In 1882-4, Frances Groome's Ordnance Gazetteer of Scotland described the Isle of Whithorn like this:
Isle of Whithorn, a seaport village in Whithorn parish, SE Wigtownshire, at the head of a small bay, 2 miles NE of Burrow Head, and 3¼ SE of Whithorn town. The most southerly village in Scotland, it stands upon what was once a rocky islet, and conducts some commerce with Whitehaven and other English ports, having a well-sheltered harbour, with a pier erected about 1790, and with capacity and external advantages sufficient to invite extensive commerce. It contains remains of a Scandinavian fort or camp and the roofless ruin of ` St Ninian's Kirk,' which has been falsely identified with the Candida Casa (397 a.d.), and so believed to represent the earliest place of Christian worship in Scotland, but which was probably merely a chapel attached to the priory of Whithorn. ...
The village has a post office, with money order, savings' bank, and telegraph departments, an inn, some tasteful villas, a lifeboat, a public school, and a neat Free church. Pop. (1831) 697, (1861) 458, (1871) 459, (1881) 352.Ord. Sur., sh. 2, 1856.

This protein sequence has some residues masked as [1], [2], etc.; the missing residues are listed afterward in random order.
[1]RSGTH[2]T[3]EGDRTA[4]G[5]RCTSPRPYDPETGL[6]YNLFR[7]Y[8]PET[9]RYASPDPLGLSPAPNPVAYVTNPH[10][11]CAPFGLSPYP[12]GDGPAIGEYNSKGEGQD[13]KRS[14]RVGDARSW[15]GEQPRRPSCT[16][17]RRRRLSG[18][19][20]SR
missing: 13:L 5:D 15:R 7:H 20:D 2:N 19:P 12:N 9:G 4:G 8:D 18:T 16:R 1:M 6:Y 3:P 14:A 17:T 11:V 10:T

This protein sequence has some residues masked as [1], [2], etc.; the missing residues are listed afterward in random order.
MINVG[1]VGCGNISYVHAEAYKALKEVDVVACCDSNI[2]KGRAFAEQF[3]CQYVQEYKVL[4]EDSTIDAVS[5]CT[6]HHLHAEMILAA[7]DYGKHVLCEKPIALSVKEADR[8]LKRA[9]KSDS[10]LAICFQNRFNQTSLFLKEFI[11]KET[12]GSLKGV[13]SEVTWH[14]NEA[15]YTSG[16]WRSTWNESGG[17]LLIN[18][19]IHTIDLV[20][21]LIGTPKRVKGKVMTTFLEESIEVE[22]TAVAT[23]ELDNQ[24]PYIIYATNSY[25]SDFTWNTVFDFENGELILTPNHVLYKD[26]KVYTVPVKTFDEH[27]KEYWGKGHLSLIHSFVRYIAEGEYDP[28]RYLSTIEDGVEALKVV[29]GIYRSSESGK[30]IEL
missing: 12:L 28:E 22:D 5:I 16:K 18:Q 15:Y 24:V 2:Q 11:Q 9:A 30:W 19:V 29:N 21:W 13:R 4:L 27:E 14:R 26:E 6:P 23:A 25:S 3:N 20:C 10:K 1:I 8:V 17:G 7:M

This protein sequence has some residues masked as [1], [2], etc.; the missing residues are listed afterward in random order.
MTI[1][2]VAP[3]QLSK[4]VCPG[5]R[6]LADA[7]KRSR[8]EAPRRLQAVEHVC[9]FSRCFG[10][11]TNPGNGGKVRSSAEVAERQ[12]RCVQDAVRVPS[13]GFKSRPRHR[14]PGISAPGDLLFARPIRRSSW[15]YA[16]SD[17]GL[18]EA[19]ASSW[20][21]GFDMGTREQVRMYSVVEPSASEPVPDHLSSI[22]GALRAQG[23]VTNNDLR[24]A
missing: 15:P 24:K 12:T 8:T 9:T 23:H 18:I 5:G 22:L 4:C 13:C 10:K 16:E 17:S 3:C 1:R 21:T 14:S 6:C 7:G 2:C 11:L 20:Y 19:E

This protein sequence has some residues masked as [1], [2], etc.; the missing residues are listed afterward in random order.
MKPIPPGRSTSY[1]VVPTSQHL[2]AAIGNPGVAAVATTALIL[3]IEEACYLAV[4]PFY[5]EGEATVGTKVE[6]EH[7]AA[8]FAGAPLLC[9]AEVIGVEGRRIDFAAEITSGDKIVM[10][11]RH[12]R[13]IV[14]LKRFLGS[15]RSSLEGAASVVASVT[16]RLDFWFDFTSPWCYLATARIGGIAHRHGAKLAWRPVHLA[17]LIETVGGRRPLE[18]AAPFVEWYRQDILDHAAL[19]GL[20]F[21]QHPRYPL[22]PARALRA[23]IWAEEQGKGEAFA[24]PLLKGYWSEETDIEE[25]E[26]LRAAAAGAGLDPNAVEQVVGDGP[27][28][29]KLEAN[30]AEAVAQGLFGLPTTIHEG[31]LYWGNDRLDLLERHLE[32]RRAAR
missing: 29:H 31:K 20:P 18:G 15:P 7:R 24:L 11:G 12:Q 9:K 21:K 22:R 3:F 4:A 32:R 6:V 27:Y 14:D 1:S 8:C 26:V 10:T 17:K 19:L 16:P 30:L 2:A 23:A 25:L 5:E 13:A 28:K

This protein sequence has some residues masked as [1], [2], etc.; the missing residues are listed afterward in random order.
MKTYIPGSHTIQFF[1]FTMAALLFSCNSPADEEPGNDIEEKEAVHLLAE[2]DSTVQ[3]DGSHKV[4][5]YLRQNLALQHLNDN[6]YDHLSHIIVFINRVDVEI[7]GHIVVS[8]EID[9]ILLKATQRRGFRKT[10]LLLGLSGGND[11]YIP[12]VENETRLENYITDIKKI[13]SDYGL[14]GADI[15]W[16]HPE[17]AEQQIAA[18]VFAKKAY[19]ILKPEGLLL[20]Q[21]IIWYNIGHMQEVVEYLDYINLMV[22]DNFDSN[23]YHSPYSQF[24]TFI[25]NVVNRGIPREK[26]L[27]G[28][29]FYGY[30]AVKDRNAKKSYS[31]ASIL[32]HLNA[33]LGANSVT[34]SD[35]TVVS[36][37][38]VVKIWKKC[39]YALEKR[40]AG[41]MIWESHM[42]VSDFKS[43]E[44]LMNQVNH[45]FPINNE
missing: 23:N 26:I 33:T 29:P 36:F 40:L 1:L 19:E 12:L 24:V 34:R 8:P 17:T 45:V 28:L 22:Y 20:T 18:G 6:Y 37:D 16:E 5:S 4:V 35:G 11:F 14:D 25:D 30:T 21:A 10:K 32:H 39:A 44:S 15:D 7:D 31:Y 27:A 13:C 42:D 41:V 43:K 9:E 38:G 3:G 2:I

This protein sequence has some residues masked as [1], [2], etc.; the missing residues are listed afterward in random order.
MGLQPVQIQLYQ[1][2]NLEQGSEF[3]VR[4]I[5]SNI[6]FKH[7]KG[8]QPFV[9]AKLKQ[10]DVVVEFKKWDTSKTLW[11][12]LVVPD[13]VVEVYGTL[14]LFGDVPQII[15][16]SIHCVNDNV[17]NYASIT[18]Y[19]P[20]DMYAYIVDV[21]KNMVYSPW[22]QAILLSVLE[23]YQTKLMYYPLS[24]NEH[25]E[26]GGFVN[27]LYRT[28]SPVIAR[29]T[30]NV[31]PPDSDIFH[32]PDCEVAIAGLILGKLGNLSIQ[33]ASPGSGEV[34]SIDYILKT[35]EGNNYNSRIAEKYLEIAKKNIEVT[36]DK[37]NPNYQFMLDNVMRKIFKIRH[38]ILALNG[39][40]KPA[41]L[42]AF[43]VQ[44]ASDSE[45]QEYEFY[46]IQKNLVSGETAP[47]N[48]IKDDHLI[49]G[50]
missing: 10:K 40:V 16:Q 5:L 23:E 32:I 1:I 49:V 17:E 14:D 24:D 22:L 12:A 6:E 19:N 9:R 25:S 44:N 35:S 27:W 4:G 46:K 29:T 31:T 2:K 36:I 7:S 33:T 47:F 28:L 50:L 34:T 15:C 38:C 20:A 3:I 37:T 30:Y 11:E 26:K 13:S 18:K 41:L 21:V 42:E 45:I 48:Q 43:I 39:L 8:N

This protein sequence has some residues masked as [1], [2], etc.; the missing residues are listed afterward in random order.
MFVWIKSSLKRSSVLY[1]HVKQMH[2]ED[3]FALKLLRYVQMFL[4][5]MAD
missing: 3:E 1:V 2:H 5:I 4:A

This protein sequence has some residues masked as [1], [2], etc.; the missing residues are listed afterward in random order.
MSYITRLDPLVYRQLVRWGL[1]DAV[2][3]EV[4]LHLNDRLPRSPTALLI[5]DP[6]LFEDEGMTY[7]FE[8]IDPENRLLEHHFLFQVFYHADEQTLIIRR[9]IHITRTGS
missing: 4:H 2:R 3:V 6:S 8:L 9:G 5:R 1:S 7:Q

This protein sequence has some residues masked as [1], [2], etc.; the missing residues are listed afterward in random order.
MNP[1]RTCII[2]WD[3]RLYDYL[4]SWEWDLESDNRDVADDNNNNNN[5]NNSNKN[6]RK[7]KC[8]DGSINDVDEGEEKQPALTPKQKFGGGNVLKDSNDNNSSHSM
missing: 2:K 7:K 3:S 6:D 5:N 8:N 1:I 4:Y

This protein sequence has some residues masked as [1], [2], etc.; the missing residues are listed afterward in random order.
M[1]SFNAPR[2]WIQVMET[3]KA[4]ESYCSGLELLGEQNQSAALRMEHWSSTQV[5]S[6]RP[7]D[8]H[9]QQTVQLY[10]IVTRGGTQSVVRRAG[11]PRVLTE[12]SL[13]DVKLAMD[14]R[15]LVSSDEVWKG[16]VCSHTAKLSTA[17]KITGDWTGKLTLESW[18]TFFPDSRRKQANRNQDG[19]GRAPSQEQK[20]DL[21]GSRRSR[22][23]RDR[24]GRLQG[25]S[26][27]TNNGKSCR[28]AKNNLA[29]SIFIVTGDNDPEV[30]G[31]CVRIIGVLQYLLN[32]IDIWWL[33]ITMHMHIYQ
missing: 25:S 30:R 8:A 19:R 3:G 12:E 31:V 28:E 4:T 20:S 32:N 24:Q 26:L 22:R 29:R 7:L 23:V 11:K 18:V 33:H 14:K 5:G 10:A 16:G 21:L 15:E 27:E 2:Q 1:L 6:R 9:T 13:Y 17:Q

A Vision of Britain through Time includes a large library of local statistics for administrative units. For the best overall sense of how the area containing the Isle of Whithorn has changed, please see our redistricted information for the modern district of Dumfries and Galloway. More detailed statistical data are available under Units and statistics, which includes both administrative units covering the Isle of Whithorn and units named after it.
GB Historical GIS / University of Portsmouth, History of the Isle of Whithorn, in Dumfries and Galloway and Wigtownshire | Map and description, A Vision of Britain through Time.
Date accessed: 20th June 2013
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